Playing sports with sinus pilonidalis?

Treatment coccygeal fistula and sports

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Are athletes more susceptible to coccyx fistula?

Sports and other injuries

Friction, sweating and bruising do not play a crucial role in the development of a pilonidal sinus. This condition, also known as Pilonidal Sinus , is usually caused by the ingrowth of hair in the coccyx area. Although external factors such as friction or bruising can aggravate the condition, they are not the main cause of the development of a Pilonidal Sinus. Nevertheless, proper care and hygiene of the coccyx area is important to relieve discomfort and prevent recurrence.


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Anatomy of skin and subcutis with sweat gland (yellow)
Anatomy of skin and subcutis with sweat gland (© istockphoto))

Friction and textile fibers

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Is it allowed to do sports with Pilonidal Sinus ?

Can athletic stress worsen a Pilonidal Sinus ?

Despite a Pilonidal Sinus , it is possible to play sports in many cases as long as certain precautions are observed. The choice of sport plays a crucial role. Sports that generate little pressure and friction in the coccyx area, such as swimming or cycling, are often better tolerated. However, it is advisable to always consult with a physician before continuing or starting any sports activity to ensure that there are no risks or concerns in your individual case. Proper care and hygiene of the affected area and wearing loose, non-restrictive clothing can also help minimize discomfort during exercise. In any case, it is important to listen to your body and consult a physician immediately if you experience pain or problems.

Sport after coccygeal fistula surgery

When is it allowed to return to physical work, sports and sex after the operation?

In general, it can be said that sport is beneficial for health, also for patients after surgery. The Fast Track concept for rehabilitation in surgery is based on this.

We have learned that bed rest, plaster casts, and dietary restriction may not promote healing but may compromise it (inactivity atrophy, catabolic metabolic state).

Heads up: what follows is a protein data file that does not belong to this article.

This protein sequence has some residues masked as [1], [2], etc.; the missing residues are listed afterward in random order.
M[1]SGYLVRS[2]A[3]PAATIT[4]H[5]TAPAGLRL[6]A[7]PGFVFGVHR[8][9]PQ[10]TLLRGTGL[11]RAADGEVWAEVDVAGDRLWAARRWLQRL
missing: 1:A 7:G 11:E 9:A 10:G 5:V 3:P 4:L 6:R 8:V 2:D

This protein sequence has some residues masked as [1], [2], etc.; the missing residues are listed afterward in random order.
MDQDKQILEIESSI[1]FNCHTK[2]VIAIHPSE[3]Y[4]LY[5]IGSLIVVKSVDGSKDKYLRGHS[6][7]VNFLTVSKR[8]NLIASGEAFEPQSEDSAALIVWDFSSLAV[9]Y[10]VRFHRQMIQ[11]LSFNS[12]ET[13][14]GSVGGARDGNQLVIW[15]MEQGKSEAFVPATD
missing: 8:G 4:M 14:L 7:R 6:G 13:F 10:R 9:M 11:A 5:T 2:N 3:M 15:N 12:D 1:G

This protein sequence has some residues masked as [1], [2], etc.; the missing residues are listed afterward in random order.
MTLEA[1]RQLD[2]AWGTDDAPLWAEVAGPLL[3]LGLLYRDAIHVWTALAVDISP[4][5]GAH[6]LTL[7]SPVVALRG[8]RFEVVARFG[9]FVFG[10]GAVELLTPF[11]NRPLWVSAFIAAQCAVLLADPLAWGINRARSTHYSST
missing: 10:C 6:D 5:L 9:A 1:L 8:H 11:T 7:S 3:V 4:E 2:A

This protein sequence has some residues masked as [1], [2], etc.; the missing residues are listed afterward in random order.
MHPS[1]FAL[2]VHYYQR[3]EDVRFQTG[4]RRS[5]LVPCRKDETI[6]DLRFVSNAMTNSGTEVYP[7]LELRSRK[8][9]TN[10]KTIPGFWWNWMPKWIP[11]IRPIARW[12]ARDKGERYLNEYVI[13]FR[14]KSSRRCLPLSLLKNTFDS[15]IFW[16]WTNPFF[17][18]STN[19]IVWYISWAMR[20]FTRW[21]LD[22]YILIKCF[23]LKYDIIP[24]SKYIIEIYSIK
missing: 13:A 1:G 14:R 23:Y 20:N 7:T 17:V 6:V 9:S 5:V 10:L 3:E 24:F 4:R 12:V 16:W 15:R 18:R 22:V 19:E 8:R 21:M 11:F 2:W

But how great is the risk of reopening the wound?

To answer this question, it is important to understand the two types of wound healing. In primary wound healing, as is aimed for after surgical interventions with wound closure, the wound edges are joined together in the first step by suturing, stapling or gluing.

Only in the second step does stabilization take place through the formation of connective tissue fibers. For this reason, such wounds should not be subjected to tensile stress for the first two weeks. This "grace period" applies to surgery of a pilonidal sinus with "mattress suture" or reconstruction according to Karydakis.

Sport is also allowed during convalescence
Sport is healthy

In the "butcher's method" and in pit picking, the process of secondary wound healing is used, which corresponds to the natural mechanism of healing an injury.

Here, the wound slowly fills with granulation tissue to eventually reach the skin level. The skin then gradually begins to grow over the wound from both sides at a rate of about 1 mm per week. Only when the wound is completely closed will it stop weeping. It does not "air dry." With this type of wound healing, the progress achieved remains stable at all times, and physical rest does not provide any additional benefits.

However, if secondary wound healing is disturbed, usually caused by hair in the context of coccygeal fistulas, the granulation tissue remains unstable, proliferates beyond the boundaries of the wound ("wild flesh") and may bleed at the slightest touch. Normally, even in this case, a delicate skin layer forms over this tissue. Nevertheless, the scar remains unstable, regardless of how much you take it easy. Only when the disturbing factor, namely the hair, is removed, a firm and bleeding-free scar can develop.

Green = recommended

Open wound treatment: sport allowed without restrictions Closed wound treatment: Sport after 2 weeks

Literature: Coccygeal fistula and sports

What science says

Doll, D., Brengelmann, I., Schober, P., Ommer, A., Bosche, F., Papalois, A., Petersen, S., Wilhelm, D., Jongen, J., & Luedi, M. (2021). Rethinking the causes of pilonidal sinus disease: a matched cohort study. Scientific Reports, 11(1)

Karydakis,G.E. (1992). Easy and successful treatment of pilonidal sinus after explanation of its causative process. Aust. N. Z. J. Surg. 62, 385-389 .